The white bird-of-paradise (Strelitzia nicolai), or giant bird-of-paradise, looks like a banana plant but is in fact closely related to the more common bird-of-paradise plant (Strelitzia regina). Adult plants also resemble the Madagascan traveler palm (Ravenala madagascariensis). The large flowers are pollinated by birds, especially sunbirds, and produce copious amounts of nectar to attract them.
A large plant that can grow up to 30 feet high, the white bird-of-paradise forms dense clumps 20 feet across. The dark green, paddle-shaped leaves are borne in a fan on top of the stems and can be 8 feet long. It produces large and showy, boat-shaped inflorescences which can be 18 inches long and grow on short stalks out from the base of the leaf fan. The blooms have a bluish-purple bract with protruding white sepals and a blue, tongue-like stamen. The flowers give way to small, triangular seed pods containing black seeds with an orange tuft or hairs.
Range and Habitat
The white bird-of-paradise is found in eastern South Africa from the Great Fish River to Richards Bay in Natal and the Eastern Cape provinces. There is a similar species (Strelitzia alba) growing further north in South Africa. In its natural range it grows in dense coastal forest and in dune scrub.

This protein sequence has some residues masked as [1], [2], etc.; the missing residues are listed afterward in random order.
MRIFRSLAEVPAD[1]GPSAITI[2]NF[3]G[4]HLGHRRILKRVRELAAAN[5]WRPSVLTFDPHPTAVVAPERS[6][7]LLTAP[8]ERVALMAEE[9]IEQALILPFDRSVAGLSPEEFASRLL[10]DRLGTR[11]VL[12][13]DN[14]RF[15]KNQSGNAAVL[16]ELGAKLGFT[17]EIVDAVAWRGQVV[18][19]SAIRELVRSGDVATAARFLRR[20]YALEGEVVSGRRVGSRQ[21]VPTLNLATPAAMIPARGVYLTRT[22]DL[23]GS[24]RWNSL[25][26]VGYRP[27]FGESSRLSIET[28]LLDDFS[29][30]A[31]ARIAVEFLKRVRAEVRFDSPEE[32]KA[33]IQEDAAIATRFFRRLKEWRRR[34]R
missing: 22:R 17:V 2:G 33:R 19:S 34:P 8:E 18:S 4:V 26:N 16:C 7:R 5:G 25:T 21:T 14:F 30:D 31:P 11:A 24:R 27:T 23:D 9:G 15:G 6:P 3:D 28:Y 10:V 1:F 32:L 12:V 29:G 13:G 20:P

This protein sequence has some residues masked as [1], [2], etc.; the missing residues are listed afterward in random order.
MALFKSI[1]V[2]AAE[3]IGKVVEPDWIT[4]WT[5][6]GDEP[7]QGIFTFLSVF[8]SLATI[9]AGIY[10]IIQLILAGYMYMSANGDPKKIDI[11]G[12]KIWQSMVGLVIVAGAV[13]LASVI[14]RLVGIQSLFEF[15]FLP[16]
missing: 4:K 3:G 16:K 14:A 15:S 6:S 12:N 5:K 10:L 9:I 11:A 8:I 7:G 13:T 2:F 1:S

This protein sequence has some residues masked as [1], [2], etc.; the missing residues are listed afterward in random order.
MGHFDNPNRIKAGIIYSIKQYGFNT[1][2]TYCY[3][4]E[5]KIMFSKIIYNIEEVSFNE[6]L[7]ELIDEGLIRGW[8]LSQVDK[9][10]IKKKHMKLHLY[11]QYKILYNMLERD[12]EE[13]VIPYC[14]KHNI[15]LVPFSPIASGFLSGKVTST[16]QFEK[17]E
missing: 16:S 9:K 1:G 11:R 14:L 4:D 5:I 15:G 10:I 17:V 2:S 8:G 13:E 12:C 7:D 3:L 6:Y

The white bird-of-paradise will tolerate brief, light frosts, but the leaves are permanently damaged by temperatures of 28 degrees F or lower. It is suitable as an outdoor garden plant in USDA Zones 9 and above. Plant in rich soils with plenty of organic matter for water retention and choose a site with partial shade or at least protection from the midday sun. Feed regularly with a liquid fertilizer to maximize growth and encourage leaf formation. The roots of the white bird of paradise are destructive and the plant should not be grown within 6 feet of buildings or fences.
Mature plants will generate suckers which can be cut free from the parent plant and grown in pots once they have several leaves. Large clumps can be dug up and divided at the roots, although this will slow down the growth of the plant for at least a year. The white bird-of-paradise can also be grown from seed, but these can take up to 24 months to germinate and seedlings will not flower for a minimum of five years.
Despite being very attractive, their short stalks mean that white bird-of-paradise flowers are seldom used in the cut flower trade. In South Africa, dried leaves were traditionally used to make rope, and the immature seeds were eaten. White bird-of-paradise plants can be grown in large containers and make excellent indoor plants for large displays such as inside malls and hotel lobbies.